Even after repeated boom and bust cycles on Wall Street, it’s still possible to make real money in the stock market—provided investors take a disciplined approach to investing. Financial guru Jim Cramer shows how ordinary investors can prosper, no matter the climate on Wall Street.
How do we find hot stocks without getting burned? How do we fatten our portfolios and stay financially healthy? Former hedge-fund manager and longtime Wall Street commentator Jim Cramer explains how to invest wisely in chaotic times, and he does so in plain English in a style that is as much fun as investing is—or should be, when it’s done right.
For starters, Cramer recommends devoting a portion of your assets to speculation. Everyone wants to find the big winners that can bring outsized gains, and Cramer explains how to allocate your portfolio so that you can afford to take this kind of risk wisely. He explains why “buy and hold” is a losing philosophy: For Cramer, it’s “buy and homework.” If you can’t spend an hour a week researching each of your stocks, then you should hand off your portfolio to a mutual fund—and Cramer identifies the very few mutual funds that he’d recommend.
Cramer reveals his Ten Commandments of Trading (Commandment #5: Tips are for waiters). He explains why he’s not afraid to compare investing to gambling (and tells you which book on gambling you should read to become a better investor). He discloses his Twenty-Five Rules of Investing (Rule #4: Look for broken stocks, not broken companies).
Cramer shows how to compare stock prices in a way that you can understand, how to spot market tops and bottoms, how to know when to sell, how to rotate among cyclical stocks to catch the big moves, and much more. Jim Cramer’s Real Money is filled with insider advice that really works, information that Cramer himself used to make millions during his fourteen-year career on Wall Street.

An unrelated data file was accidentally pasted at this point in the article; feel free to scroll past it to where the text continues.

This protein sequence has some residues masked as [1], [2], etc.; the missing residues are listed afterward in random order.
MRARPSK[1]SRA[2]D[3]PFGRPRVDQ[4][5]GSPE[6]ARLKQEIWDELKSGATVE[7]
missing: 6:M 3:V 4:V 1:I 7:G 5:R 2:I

Written in Cramer’s distinctive turbocharged style, this is every investor’s guide to what you really must know to make big money in the stock market.
There are no customer reviews available at this time. Would you like to write a review?
Simon & Schuster
April 21, 2005
Number of Print Pages*
Adobe DRM EPUB
* Number of eBook pages may differ. Click here for more information.
Excerpt from Jim Cramer's Real Money by James J. Cramer
Chapter One: Staying in the Game
If you look through my wallet, you will find all the things that everyone carries: license, credit cards, pictures of my wife and kids, and some cash. But if you look deeper, in some of the crannies, you'll find two things no one else has: my first pay stub, a tattered, faded beauty from the Tallahassee Democrat newspaper from September 1977, and a snippet of a portfolio run from the lowest day of my life, October 8, 1998.
I keep these talismans with me wherever I go, because they remind me why I got into stocks and why I had to stay in stocks no matter what, because the opportunities are too great not to be in them. The $178.82 I made that first week as a general assignment reporter in Tallahassee serves as a reminder to me that a paycheck is almost never enough to make a decent living on and to save up for the necessities of later life. That torn and bedraggled stub, with its $30 in overtime and oversized take by the federal government, keeps me honest and reminds me where I am from, how I never want to go back there, and how hard work at your job isn't enough to make you rich. You have to invest to make that happen. If you invest well you should almost always be beating the return you get on your day job.
The other smudged rectangle of paper in my wallet, the one that obscures the right-hand corner of my wife's picture, bears a series of cryptic numbers: 190,259,865; 281,175,544; and 90,915,674. The last number has a big black minus sign right after it. That's a cutout from my daily portfolio run on the most disastrous day my hedge fund ever had, October 8, 1998, a day when I was down $90,915,674 -- that's right, more than $90 million on the $281 million that I was supposed to be managing. I had "lost" almost half the money under my management in a series of bets in the stock market that hadn't yet paid off, to put a positive spin on an unmitigated decline. At that moment, everyone -- my investors, my employees, the press, the public -- everyone had written me off, except for my wife, whom I had worked with for so many years and who knew never to count me out. "You've had it, Cramer, you are gone," the collective brokerage chorus told me.
Not two months before I had been on the cover of Money magazine as the greatest trader of the era. Now I was wondering whether I could survive the year. With just two months left, I had to find a way at least to make back that $90 million if I wanted to stay in a business that I had thought I was born for. Most hedge funds don't come back from those kinds of titanic losses.